The Operation Wallacea photo competition is an annual event that we hold to showcase some of the amazing photos some of our volunteers take each year. All photos on this page were taking during an Opwall expedition.
You can vote for as many photos as you wish, once per day. The top 10 photos will then be given to a judging panel to determine the three winners.
If you’re not sure what Opwall is and want to know more, or you’re interested in getting involved, please head to opwall.com for more information.
The first picture is 18m under during our diving expedition in the Galapagos Islands. The turtle glided right underneath me and even knocked my camera as it passed. 100% the best experience of my life.
Whilst on a tour of a mangrove forrest on the coast of Dominica on my last day of the expedition I managed to capture this rare photograph of a Humming bird taking a quick break from humming on a nearby
This is a Madagascar Ground Boa (Acrantophis madagascariensis). He was actually found in our kitchen to our Malagasy staffs dismay! Some of them were very brave though and did get closer once we explained that he wouldn’t hurt
This photo was taken not far from Mariarano base camp in Madagascar–there was a group of five sifakas foraging in the trees, and this one heard me snap a twig underfoot and looked straight into the camera–I was captivated by
These friendly clownfish lit up our dive at the saddle, on Hoga island, Indonesia. One of our teachers went up to this curious couple and they started to attack their own reflection in his mask, which did not fail to
The Copan Brook Frog (Duellmanohyla soralia) is co-endemic to NW Honduras and NW Guatemala. It inhabits vegetation overhanging fast flowing streams where you usually find relatively large congregations of these animals. This fact made the life of the herpetologists a
A spider monkey is keeping watch as it’s group feeds at a Ramon tree. Surrounding the Calakmul ruins there is a high density of fruiting trees which supports the many groups of spider monkeys in the reserve. Tracking these monkeys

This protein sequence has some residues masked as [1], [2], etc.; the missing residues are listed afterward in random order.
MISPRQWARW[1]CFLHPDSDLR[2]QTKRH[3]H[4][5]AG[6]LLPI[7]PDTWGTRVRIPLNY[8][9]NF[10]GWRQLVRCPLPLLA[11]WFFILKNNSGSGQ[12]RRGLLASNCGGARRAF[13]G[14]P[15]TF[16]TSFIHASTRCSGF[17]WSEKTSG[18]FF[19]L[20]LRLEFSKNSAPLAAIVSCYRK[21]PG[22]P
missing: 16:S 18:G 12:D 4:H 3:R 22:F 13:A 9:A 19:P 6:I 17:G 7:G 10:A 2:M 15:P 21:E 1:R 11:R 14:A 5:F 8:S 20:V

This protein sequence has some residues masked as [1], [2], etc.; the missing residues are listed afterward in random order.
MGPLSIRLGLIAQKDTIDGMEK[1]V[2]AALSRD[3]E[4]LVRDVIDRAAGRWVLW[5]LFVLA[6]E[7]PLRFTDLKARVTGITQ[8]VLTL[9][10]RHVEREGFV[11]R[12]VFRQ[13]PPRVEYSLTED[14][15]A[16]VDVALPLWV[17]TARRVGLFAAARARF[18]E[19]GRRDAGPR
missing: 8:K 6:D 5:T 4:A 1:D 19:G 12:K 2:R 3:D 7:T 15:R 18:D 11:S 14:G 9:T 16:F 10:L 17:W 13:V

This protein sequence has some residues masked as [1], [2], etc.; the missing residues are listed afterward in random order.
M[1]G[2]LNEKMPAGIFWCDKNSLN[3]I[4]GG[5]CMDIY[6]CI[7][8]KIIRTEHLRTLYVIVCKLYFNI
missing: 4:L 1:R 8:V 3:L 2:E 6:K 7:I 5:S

This jetty may have been our first steps onto Hoga Island, Indonesia but due to the storm that made our 2-hour boat cruise into an 8-hour treacherous trip, we did not get to take in the incredible views until the
Although common throughout South-east Asia, the Asian Vine Snake (Ahaetulla prasina) is always a remarkable find because of its ability to mimic a jungle vine in both appearance and behavior. This beautiful individual was found by staff members near Bala
Whilst on a trek through part of the dominican rainforest looking for Anoles I also managed to capture this amazing image of a rather large grasshopper. In fact this very grasshopper was the cure for my chronic fear of insects!
Chrysina resplendens, the golden scarab beetle of Honduras. Splendid to find, it gets even more beautiful the more you observe it. As if glistening in the dark, the golden wings inspire the mind. But once you turn it round, this
Snorkelling in Natewa Bay in Fiji was an incredible experience made all the better for the presence of these little guys. No taller than a finger nail, I couldn’t believe how much cuteness had been crammed inside such a small
This photo resumes how I feel about my Mexico trip, how it allowed me to explore new perspectives I would never imagine and how it made me appreciate the work that is happening right now to help the animals among
Upon capture, this parrot snake (Leoptophis ahaetulla) gapes at the herpetologist to look more menacing. Being a colubrid, it’s through grove its rear fang (visible in the photo) that it delivers its venom. Fortunately it’s just a very mild haemotoxin